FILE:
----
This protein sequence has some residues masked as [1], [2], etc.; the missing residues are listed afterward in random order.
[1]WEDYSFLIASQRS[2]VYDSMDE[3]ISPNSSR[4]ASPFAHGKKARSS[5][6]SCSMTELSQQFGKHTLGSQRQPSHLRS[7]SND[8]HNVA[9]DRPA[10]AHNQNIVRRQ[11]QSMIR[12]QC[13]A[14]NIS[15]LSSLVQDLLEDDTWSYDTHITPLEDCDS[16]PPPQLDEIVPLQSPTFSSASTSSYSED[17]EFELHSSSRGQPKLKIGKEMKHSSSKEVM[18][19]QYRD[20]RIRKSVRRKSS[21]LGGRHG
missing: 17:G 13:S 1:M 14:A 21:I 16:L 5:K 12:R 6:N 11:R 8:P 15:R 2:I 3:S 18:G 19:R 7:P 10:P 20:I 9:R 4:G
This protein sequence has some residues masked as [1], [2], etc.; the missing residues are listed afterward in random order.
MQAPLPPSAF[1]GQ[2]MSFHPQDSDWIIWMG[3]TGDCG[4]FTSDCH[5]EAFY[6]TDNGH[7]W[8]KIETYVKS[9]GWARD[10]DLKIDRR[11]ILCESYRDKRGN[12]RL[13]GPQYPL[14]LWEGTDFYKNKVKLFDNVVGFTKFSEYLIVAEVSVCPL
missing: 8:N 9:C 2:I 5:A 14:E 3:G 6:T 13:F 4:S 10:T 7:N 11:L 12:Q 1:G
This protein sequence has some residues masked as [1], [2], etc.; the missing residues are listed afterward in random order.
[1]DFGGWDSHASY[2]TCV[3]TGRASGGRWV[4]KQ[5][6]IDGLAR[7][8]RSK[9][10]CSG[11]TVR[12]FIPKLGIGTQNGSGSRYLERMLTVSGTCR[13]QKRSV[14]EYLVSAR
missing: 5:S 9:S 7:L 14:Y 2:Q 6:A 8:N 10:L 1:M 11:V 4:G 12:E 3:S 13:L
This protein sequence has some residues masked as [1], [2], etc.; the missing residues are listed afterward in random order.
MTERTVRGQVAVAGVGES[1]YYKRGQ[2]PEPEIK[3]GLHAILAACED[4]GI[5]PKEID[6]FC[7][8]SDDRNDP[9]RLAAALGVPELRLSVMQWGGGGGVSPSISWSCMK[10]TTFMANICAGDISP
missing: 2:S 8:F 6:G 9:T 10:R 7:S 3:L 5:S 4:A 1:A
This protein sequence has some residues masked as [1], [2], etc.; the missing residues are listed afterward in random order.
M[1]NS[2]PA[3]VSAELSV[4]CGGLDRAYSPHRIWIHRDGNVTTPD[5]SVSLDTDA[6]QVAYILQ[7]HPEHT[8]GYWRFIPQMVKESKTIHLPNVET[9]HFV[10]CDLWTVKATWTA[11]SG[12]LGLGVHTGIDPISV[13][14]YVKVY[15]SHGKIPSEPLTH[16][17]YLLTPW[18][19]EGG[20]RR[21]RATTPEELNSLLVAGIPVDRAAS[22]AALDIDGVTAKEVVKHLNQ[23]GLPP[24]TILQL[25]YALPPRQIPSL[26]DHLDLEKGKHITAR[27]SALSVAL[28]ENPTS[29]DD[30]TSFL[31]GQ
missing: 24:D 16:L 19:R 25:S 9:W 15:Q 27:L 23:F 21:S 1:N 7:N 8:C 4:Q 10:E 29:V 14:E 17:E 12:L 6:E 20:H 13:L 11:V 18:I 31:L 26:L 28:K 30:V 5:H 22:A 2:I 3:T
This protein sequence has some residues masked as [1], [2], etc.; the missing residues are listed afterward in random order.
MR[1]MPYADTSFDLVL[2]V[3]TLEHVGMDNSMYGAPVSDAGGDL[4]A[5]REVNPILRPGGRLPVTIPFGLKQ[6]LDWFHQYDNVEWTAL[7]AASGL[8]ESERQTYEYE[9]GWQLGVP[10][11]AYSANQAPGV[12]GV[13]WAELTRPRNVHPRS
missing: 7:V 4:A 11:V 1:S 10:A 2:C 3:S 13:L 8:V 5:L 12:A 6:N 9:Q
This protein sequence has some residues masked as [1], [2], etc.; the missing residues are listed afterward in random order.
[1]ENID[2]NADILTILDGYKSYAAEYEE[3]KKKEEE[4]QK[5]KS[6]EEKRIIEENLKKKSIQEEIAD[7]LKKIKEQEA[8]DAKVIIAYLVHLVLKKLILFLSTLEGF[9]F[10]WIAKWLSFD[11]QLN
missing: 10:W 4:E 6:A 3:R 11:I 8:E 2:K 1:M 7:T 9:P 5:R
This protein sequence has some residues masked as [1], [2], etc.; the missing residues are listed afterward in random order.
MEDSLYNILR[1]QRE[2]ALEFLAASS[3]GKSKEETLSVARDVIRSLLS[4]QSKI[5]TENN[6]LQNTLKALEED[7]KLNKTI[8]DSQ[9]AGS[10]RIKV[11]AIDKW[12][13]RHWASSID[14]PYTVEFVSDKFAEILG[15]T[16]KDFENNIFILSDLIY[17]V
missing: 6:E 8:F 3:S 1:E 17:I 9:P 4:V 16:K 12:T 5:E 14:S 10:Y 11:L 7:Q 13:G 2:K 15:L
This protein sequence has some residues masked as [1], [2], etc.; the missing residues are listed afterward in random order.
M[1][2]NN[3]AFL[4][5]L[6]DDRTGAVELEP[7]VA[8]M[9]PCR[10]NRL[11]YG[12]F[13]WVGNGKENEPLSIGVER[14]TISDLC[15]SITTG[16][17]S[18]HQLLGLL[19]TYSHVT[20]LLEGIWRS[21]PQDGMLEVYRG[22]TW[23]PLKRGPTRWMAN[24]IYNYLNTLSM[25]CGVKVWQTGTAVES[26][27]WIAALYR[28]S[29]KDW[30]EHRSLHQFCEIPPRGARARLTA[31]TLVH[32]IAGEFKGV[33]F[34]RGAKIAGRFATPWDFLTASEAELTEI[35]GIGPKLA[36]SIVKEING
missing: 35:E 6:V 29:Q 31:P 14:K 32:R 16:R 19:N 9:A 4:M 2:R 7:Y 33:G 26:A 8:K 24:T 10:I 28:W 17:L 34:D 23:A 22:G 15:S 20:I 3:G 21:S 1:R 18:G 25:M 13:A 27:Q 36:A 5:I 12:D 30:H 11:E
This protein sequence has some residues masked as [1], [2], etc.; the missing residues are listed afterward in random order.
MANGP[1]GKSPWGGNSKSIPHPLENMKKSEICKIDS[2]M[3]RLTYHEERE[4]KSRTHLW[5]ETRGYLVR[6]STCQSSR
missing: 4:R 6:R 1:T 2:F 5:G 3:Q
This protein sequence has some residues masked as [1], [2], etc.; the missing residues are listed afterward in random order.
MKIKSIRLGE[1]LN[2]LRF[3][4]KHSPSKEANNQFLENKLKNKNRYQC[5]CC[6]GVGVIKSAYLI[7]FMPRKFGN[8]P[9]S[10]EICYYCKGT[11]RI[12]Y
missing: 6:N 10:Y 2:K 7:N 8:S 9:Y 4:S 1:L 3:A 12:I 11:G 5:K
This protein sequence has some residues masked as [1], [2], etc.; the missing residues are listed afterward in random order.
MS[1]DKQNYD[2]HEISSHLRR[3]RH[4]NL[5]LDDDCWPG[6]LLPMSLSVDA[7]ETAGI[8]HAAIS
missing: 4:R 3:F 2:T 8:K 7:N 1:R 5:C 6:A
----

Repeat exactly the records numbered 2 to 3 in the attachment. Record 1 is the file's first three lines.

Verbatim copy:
This protein sequence has some residues masked as [1], [2], etc.; the missing residues are listed afterward in random order.
MQAPLPPSAF[1]GQ[2]MSFHPQDSDWIIWMG[3]TGDCG[4]FTSDCH[5]EAFY[6]TDNGH[7]W[8]KIETYVKS[9]GWARD[10]DLKIDRR[11]ILCESYRDKRGN[12]RL[13]GPQYPL[14]LWEGTDFYKNKVKLFDNVVGFTKFSEYLIVAEVSVCPL
missing: 8:N 9:C 2:I 5:A 14:E 3:G 6:T 13:F 4:S 10:T 7:N 11:L 12:Q 1:G
This protein sequence has some residues masked as [1], [2], etc.; the missing residues are listed afterward in random order.
[1]DFGGWDSHASY[2]TCV[3]TGRASGGRWV[4]KQ[5][6]IDGLAR[7][8]RSK[9][10]CSG[11]TVR[12]FIPKLGIGTQNGSGSRYLERMLTVSGTCR[13]QKRSV[14]EYLVSAR
missing: 5:S 9:S 7:L 14:Y 2:Q 6:A 8:N 10:L 1:M 11:V 4:G 12:E 3:S 13:L